4. 4.0 4.1 Wu Z, Autry AE, Bergan JF, Watabe-Uchida M, Dulac CG (May 2014). "Galanin neurons in the medial preoptic area govern parental behaviour". Nature. 509 (7500): 325–30. doi:10.1038/nature13307. PMC 4105201. PMID 24828191.
  5. Lundström L, Elmquist A, Bartfai T, Langel U (2005). "Galanin and its receptors in neurological disorders". Neuromolecular Med. 7 (1–2): 157–80. doi:10.1385/NMM:7:1-2:157. PMID 16052044.
  6. Berger A, Santic R, Hauser-Kronberger C, Schilling FH, Kogner P, Ratschek M, Gamper A, Jones N, Sperl W, Kofler B (June 2005). "Galanin and galanin receptors in human cancers". Neuropeptides. 39 (3): 353–9. doi:10.1016/j.npep.2004.12.016. PMID 15944034.
  7. Ito M (September 2009). "Functional roles of neuropeptides in cerebellar circuits". Neuroscience. 162 (3): 666–72. doi:10.1016/j.neuroscience.2009.01.019. PMID 19361475.
  8. 8.0 8.1 Bartfai T (2000). "Galanin – A neuropeptide with important central nervous system actions". Archived from the original on December 2, 2010. Retrieved November 19, 2009.
  9. 9.0 9.1 9.2 Wynick D, Thompson SW, McMahon SB (February 2001). "The role of galanin as a multi-functional neuropeptide in the nervous system". Current Opinion in Pharmacology. 1 (1): 73–7. doi:10.1016/S1471-4892(01)00006-6. PMID 11712539.
  10. 10.0 10.1 Hökfelt T, Tatemoto K (June 2008). "Galanin--25 years with a multitalented neuropeptide". Cell. Mol. Life Sci. 65 (12): 1793–5. doi:10.1007/s00018-008-8152-9. PMID 18500648.
  11. Kaplan LM, Spindel ER, Isselbacher KJ, Chin WW (February 1988). "Tissue-specific expression of the rat galanin gene". Proc. Natl. Acad. Sci. U.S.A. 85 (4): 1065–9. doi:10.1073/pnas.85.4.1065. PMC 279702. PMID 2448788.
  12. Bersani M, Johnsen AH, Højrup P, Dunning BE, Andreasen JJ, Holst JJ (June 1991). "Human galanin: primary structure and identification of two molecular forms". FEBS Lett. 283 (2): 189–94. doi:10.1016/0014-5793(91)80585-Q. PMID 1710578.
  13. 13.0 13.1 Lang R, Gundlach AL, Kofler B (August 2007). "The galanin peptide family: receptor pharmacology, pleiotropic biological actions, and implications in health and disease". Pharmacol. Ther. 115 (2): 177–207. doi:10.1016/j.pharmthera.2007.05.009. PMID 17604107.
  14. 14.0 14.1 14.2 Counts SE, Perez SE, Mufson EJ (June 2008). "Galanin in Alzheimer's disease: neuroinhibitory or neuroprotective?". Cell. Mol. Life Sci. 65 (12): 1842–53. doi:10.1007/s00018-008-8159-2. PMC 2911017. PMID 18500641.
  15. Counts SE, Perez SE, Ginsberg SD, De Lacalle S, Mufson EJ (May 2003). "Galanin in Alzheimer disease". Mol. Interv. 3 (3): 137–56. doi:10.1124/mi.3.3.137. PMID 14993421.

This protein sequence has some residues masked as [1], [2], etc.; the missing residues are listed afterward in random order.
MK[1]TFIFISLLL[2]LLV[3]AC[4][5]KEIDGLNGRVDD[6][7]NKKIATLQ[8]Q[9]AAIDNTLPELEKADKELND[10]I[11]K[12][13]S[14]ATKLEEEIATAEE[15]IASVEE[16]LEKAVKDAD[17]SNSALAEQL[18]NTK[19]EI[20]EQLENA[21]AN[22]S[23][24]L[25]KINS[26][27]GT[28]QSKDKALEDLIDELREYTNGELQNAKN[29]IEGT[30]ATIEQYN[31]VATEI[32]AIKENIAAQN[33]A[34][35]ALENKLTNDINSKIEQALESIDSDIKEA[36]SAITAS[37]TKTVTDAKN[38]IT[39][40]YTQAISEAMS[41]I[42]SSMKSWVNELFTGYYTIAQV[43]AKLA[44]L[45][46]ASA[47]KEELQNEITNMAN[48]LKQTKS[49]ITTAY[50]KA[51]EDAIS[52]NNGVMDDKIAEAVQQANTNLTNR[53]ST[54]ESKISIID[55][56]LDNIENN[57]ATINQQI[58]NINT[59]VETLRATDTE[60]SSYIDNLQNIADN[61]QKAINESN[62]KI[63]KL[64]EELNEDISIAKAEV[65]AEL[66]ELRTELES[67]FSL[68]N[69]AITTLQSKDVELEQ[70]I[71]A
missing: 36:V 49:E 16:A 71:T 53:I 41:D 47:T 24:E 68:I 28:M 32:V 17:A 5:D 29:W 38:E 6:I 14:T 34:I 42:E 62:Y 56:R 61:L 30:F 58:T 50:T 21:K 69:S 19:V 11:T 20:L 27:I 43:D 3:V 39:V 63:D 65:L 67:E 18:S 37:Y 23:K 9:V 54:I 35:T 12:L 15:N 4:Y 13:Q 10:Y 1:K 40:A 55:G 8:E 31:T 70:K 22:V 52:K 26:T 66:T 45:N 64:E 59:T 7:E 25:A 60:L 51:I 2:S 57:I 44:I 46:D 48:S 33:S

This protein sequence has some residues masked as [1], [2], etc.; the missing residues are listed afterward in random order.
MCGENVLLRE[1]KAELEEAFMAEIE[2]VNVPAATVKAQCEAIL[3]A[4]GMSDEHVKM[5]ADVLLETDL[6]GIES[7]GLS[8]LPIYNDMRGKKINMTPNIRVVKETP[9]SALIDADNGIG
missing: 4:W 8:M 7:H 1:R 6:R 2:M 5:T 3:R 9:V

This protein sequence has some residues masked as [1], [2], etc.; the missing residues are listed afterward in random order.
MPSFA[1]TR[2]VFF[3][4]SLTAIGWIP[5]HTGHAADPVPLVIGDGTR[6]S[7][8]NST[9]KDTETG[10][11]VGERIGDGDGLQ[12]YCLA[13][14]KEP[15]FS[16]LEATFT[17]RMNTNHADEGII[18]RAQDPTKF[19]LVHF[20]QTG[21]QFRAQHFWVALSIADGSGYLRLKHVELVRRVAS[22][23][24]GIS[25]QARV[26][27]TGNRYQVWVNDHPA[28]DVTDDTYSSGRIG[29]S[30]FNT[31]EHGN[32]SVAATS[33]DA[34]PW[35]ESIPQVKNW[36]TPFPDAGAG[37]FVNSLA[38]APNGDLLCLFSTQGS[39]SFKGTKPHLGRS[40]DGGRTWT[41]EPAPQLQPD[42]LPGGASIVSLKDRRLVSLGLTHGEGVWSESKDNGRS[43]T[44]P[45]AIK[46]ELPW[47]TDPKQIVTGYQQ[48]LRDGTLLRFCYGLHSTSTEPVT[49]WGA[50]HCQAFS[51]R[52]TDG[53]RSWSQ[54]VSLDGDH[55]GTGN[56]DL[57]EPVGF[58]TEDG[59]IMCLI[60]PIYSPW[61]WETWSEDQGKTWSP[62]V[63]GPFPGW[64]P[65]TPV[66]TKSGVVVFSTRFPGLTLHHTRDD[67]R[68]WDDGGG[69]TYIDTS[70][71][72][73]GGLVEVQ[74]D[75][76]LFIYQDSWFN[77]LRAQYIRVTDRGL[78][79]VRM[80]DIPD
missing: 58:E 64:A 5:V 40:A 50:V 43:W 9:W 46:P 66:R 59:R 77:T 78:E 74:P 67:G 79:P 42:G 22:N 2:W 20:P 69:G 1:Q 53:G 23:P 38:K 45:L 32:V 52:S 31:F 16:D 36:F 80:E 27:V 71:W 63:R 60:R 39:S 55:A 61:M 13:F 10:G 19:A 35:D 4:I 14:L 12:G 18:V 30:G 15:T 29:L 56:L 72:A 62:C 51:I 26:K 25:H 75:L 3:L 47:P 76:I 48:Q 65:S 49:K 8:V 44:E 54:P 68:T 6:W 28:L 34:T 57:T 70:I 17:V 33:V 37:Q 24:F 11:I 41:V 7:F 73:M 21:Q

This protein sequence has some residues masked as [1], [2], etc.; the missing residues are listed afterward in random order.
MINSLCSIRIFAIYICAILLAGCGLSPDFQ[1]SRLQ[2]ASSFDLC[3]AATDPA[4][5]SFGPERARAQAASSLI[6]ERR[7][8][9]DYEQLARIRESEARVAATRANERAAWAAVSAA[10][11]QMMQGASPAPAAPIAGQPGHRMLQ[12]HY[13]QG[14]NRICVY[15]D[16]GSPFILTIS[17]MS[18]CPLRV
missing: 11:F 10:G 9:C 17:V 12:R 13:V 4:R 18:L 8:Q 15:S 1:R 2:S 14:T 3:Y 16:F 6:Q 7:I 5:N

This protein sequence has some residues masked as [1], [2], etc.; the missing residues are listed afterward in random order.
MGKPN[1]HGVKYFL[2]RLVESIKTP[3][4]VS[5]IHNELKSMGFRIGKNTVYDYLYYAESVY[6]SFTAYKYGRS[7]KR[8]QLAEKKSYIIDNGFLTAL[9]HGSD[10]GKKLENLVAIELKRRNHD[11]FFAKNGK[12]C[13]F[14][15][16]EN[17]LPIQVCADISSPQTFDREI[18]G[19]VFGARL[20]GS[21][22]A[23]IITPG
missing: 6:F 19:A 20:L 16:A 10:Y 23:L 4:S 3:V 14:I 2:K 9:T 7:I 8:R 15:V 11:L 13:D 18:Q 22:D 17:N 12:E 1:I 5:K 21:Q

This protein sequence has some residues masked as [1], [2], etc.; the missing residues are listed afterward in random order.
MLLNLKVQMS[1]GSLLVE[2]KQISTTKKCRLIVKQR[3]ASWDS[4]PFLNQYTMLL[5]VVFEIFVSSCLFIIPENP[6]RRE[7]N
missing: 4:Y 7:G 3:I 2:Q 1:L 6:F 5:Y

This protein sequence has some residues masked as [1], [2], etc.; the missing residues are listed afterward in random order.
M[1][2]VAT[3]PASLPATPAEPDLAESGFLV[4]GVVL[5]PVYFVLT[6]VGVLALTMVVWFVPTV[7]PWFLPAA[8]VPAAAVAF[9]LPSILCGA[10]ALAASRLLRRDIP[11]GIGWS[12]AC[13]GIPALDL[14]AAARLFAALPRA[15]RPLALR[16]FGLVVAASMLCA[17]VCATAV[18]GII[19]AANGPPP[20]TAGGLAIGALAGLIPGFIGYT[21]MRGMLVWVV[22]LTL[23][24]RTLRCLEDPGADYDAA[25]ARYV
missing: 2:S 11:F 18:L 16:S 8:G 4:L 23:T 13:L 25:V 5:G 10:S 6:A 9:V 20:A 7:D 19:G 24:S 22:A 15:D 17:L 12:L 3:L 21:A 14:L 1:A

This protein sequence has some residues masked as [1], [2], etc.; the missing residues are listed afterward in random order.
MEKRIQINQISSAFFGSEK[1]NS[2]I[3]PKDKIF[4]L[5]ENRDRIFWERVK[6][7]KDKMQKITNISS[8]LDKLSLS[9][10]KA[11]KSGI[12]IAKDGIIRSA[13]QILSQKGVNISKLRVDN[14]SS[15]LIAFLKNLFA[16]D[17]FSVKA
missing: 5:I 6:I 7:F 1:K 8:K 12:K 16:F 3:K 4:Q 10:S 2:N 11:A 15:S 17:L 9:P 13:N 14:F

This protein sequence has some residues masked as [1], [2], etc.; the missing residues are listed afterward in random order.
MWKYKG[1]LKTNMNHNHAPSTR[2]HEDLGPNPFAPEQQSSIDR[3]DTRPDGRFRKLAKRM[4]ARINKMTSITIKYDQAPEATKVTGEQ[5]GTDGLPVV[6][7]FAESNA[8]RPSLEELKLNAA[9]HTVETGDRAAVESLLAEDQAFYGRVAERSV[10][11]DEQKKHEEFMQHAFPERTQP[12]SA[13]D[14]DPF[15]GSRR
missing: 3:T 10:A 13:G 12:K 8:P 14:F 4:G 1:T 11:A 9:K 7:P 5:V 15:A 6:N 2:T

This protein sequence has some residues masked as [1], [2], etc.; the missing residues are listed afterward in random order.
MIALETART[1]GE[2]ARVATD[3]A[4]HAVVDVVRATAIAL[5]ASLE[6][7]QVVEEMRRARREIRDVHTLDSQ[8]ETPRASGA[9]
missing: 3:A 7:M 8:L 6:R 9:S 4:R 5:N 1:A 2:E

16. Ding X, MacTavish D, Kar S, Jhamandas JH (February 2006). "Galanin attenuates beta-amyloid (Abeta) toxicity in rat cholinergic basal forebrain neurons". Neurobiol. Dis. 21 (2): 413–20. doi:10.1016/j.nbd.2005.08.016. PMID 16246567.
  17. Mazarati A, Lu X, Shinmei S, Badie-Mahdavi H, Bartfai T (2004). "Patterns of seizures, hippocampal injury and neurogenesis in three models of status epilepticus in galanin receptor type 1 (GalR1) knockout mice". Neuroscience. 128 (2): 431–41. doi:10.1016/j.neuroscience.2004.06.052. PMC 1360211. PMID 15350653.
  18. Zhang L, Robertson CR, Green BR, Pruess TH, White HS, Bulaj G (Mar 2009). "Structural requirements for a lipoamino acid in modulating the anticonvulsant activities of systemically active galanin analogues". Journal of Medicinal Chemistry. 52 (5): 1310–6. doi:10.1021/jm801397w. PMC 2765488. PMID 19199479.
  19. Bulaj G, Green BR, Lee HK, Robertson CR, White K, Zhang L, Sochanska M, Flynn SP, Scholl EA, Pruess TH, Smith MD, White HS (Dec 2008). "Design, synthesis, and characterization of high-affinity, systemically-active galanin analogues with potent anticonvulsant activities". Journal of Medicinal Chemistry. 51 (24): 8038–47. doi:10.1021/jm801088x. PMID 19053761.
  20. White HS, Scholl EA, Klein BD, Flynn SP, Pruess TH, Green BR, Zhang L, Bulaj G (Apr 2009). "Developing novel antiepileptic drugs: characterization of NAX 5055, a systemically-active galanin analog, in epilepsy models". Neurotherapeutics. 6 (2): 372–80. doi:10.1016/j.nurt.2009.01.001. PMC 4402707. PMID 19332332.

Further reading

  • Vrontakis ME (Dec 2002). "Galanin: a biologically active peptide". Current Drug Targets. CNS and Neurological Disorders. 1 (6): 531–41. doi:10.2174/1568007023338914. PMID 12769595.